• Tadalafil (Cialis)

These medications are meant to strengthen the effects of nitrous oxide, a natural chemical that helps relax the penis muscles and increase blood flow to the penis to help you get an erection. These medications may have side effects, or may take a period of time to work correctly. They also don’t always work for everyone, and you should consult your doctor before taking them. Some situations, however, may make these medications dangerous if you:

  • Have abnormally low or high blood pressure
  • Have severe liver or kidney disease
  • Take nitrate drugs for chest pain

Your doctor may also recommend other medications including:

  • Alprostadil urethral suppository: This involves placing a suppository—a small round or cone-shaped object used to administer medication—in the penis to help stimulate erections.
  • Self-injections: Medications can be injected directly into the penis, helping produce an erection lasting 20 to 40 minutes.
  • Testosterone replacement therapy: In some cases, low testosterone is a primary cause of erectile dysfunction. Replacing testosterone can help reverse the effects, though there may be side effects you should discuss with your doctor.

Your doctor may recommend a different solution if medications aren’t the appropriate treatment for you:

  • Penis pumps: This is a hollow tube with a pump that is placed over the penis, creating an air vacuum to draw in blood. After an erection is achieved, you will place a tension ring around the penis to hold in the blood. If successful, it will allow an erection long enough for sex.
  • Penile implants: These are surgically placed devices in both sides of the penis, either with inflatable or semirigid rods. They allow you to control when you have an erection.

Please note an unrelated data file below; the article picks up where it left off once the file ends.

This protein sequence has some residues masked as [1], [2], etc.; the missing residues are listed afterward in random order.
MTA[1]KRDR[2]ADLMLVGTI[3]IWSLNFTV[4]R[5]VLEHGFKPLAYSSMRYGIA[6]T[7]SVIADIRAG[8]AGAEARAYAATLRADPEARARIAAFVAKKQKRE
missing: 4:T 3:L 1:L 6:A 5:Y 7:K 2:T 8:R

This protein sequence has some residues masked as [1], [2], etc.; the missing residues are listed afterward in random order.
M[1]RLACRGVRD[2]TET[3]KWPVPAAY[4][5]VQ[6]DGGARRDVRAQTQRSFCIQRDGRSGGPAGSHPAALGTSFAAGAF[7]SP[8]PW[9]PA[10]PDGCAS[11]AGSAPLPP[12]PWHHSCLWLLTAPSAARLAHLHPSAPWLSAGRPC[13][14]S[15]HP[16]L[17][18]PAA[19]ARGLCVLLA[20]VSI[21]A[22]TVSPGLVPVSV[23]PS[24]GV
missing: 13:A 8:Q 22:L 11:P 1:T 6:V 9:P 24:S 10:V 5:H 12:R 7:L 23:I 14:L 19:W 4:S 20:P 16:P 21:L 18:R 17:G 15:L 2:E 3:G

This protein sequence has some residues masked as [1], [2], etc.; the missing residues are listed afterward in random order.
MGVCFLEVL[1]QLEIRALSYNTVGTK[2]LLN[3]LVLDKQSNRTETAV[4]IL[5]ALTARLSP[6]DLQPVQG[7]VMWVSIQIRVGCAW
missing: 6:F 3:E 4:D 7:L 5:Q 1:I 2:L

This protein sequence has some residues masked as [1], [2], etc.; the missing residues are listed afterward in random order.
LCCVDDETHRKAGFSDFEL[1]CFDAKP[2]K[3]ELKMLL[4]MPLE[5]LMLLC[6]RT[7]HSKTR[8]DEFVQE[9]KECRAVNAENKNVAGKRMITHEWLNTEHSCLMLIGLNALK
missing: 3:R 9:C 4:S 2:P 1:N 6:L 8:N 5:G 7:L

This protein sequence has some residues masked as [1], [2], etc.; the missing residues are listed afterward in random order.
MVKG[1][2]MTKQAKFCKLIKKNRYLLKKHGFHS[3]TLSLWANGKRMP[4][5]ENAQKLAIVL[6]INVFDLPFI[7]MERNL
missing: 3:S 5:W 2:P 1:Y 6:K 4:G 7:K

• Surgery: Blood vessel surgery is rarely used to bypass obstructed arteries to the penis, but it can be used to treat erectile dysfunction.

In some cases, men find counseling beneficial to deal with the mental aspects of erectile dysfunction.


Preventing erectile dysfunction involves healthy lifestyle choices that help you manage current health conditions. Preventive methods include:

  • Manage diabetes, heart disease, or other conditions properly, including coordinating with your doctor
  • Exercise regularly
  • Stop smoking, drinking heavily, or using illegal drugs
  • Reduce stress levels—often including therapy for anxiety or depression.

If you notice signs of erectile dysfunction, or have a condition that relates to it, speak to your doctor.

Our staff offers a variety of services, including in-office PSA testing, a screening for prostate cancer. We work with you and your primary care physician to develop an individualized care plan for you based on the latest technology and research.


“What is Erectile Dysfunction?” Urology Care Foundation.

“Erectile dysfunction.” The Mayo Clinic.


The Live Better Team

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This information is not intended to replace the advice of a medical professional. You should always consult your doctor before making decisions about your health.